Thursday, February 27, 2014


Putin moves to carve up Ukraine if he can get away with it.

Crimean War Games.


As to how Vladimir Putin might respond to his humiliation last week in Ukraine, the answers came in rough and rapid succession on Thursday. At least the U.S. and the European Union can't harbor any more doubts about the Russian president's intention to provoke a possibly violent conflict in Europe.

Overnight in Ukraine's Crimean peninsula, dozens of armed and well-organized men overpowered guards at the autonomous region's parliament and regional government and raised a Russian flag above both buildings in the capital Simferopol. Seven armored personnel carriers attached to Russia's Black Sea Fleet at the same time left their base outside the capital but turned back once the occupiers were safely inside. Separately, Crimea's elected parliament voted to hold a referendum on the region's "status" in May. The operation had the trademarks of Russian special forces.

Later in the day, Ukraine's deposed President Viktor Yanukovych emerged from nearly a week out of view with a declaration to two Russian state-run news agencies. Calling himself the "lawful" leader of Ukraine, he wrote, "I am compelled to ask the Russian Federation to ensure my personal security from the actions of extremists." Russia appeared to oblige. A Yanukovych press conference is scheduled for Friday in a southern Russian city.

Mr. Yanukovych fled Kiev last Friday after his allies and security services abandoned him. Parliament then voted him out of office. Prosecutors want to try him for the murder of some 100 protesters. The evidence of corruption that has since been uncovered has turned him into the Ukrainian Bokassa, complete with a golden throne for a toilet at his private residence outside Kiev.

Mr. Putin isn't picky about his company. Mr. Yanukovych may be a pawn-in-exile in the Russian's game of destabilizing Crimea, and perhaps also the eastern, Russian-speaking regions of Ukraine that were the ousted leader's political base. The Ukrainian turned on the protesters with live ammunition last week at Moscow's behest and with direct help from Russian military advisers, as documents found in the aftermath of his downfall show. Mr. Putin might figure that if he lets Mr. Yanukovych's ouster stand now, he could lose his sway over his authoritarian comrades in Belarus and Central Asia too.

As long feared, Crimea has become the flashpoint for conflict between the two large neighbors. A majority of Crimea's residents are ethnic Russians, but a significant Ukrainian and Crimean Tatar minority lives there. The region has long been sleepy, but a pro-Russian demonstration was held last weekend and on Wednesday the Tatars put on a larger counter-protest. Now there are reports of "volunteers" headed to Crimea from Russia and armed checkpoints on important access routes in the peninsula manned by Russian loyalists.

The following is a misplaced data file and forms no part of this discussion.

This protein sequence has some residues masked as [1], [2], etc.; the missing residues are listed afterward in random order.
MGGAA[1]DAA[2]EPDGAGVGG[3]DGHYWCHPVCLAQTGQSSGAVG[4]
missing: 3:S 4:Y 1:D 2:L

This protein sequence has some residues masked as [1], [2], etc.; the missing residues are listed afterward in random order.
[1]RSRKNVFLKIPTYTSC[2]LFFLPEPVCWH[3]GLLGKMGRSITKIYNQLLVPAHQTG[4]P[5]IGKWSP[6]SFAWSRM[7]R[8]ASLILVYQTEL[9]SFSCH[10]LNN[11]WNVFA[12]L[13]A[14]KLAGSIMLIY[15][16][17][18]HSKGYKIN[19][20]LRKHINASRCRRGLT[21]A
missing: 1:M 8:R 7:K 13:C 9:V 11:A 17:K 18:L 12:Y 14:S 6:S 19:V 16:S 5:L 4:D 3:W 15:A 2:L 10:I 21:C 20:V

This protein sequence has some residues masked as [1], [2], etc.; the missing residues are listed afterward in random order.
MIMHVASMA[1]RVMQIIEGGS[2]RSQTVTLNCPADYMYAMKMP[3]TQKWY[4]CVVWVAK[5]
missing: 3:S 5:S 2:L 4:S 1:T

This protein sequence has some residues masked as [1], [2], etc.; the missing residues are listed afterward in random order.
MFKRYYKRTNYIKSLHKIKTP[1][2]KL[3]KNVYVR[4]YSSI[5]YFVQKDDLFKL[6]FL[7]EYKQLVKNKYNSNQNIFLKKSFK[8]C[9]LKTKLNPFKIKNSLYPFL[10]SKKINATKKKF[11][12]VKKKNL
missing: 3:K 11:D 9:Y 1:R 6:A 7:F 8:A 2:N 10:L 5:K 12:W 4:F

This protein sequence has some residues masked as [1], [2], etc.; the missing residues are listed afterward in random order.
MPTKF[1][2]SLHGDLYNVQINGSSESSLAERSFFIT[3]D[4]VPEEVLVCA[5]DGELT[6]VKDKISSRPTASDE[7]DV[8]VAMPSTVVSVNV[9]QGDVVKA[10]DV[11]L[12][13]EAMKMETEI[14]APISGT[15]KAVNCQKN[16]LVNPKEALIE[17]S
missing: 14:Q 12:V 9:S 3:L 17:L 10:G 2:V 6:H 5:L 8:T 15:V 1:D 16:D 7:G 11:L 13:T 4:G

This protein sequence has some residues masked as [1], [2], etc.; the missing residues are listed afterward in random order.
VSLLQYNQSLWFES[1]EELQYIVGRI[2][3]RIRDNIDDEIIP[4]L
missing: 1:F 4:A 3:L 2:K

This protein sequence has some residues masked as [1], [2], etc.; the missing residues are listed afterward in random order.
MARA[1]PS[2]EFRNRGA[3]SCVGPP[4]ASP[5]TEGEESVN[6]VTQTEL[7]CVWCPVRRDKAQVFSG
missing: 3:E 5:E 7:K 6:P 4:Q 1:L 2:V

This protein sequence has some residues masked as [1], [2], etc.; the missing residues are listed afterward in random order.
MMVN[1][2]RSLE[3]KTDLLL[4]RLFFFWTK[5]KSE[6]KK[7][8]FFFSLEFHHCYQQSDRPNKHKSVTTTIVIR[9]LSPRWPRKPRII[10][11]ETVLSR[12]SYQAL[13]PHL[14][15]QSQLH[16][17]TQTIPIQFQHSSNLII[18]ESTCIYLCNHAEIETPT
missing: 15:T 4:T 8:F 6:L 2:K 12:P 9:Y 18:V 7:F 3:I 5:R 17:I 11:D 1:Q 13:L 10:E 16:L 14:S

This manufactured crisis catches Ukraine at its most vulnerable moment. A transition cabinet was only voted in on Thursday in Kiev. The interim president, who took over Sunday, warned against "military aggression" and told Russian troops to stay in their bases. Ukraine has police and other security forces in Crimea. But the troubles there distract Ukraine's new rulers from making good on promises to clean up government and save a sinking economy. As Mr. Putin no doubt intends.

The Kremlin is testing the Western response as much as Ukraine's. Mr. Putin saw that Washington and Europe did little to help Georgia when Russia invaded in 2008 and were phlegmatic during Ukraine's three months of protests. This week's moves suggest he is now contemplating a territorial carve up of Ukraine, which is one way to ensure it stays out of the EU and NATO.

It would be out of character, but President Obama could put Mr. Putin on notice that he would pay a considerable price for doing so. The ruble hit new lows this week and Russia's economy is vulnerable to Western sanctions. Any violent provocation in Ukraine, a European state of 46 million, should render Russia unwelcome at the G-8 and other civilized places.

As an authoritarian leader, Mr. Putin is unpredictable. But he can de-escalate as easily as he decided to confront the new Ukrainian government this week. The problem is that on every front, whether missile defense in Eastern Europe or Syria, this White House has yielded to his wishes and never given him a reason to respect American will. A tweet from NATO headquarters and a statement from Secretary of State John Kerry on Thursday about Crimea won't change that.

The future of democracy in Ukraine, and as of Thursday perhaps peace in Europe, is on the line here. The Obama Administration finally awakened to the Kremlin challenge on Ukraine in the last two weeks, but now Mr. Putin is raising the stakes again. The alarm is ringing in Crimea. source

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Nothing can come from nothing.

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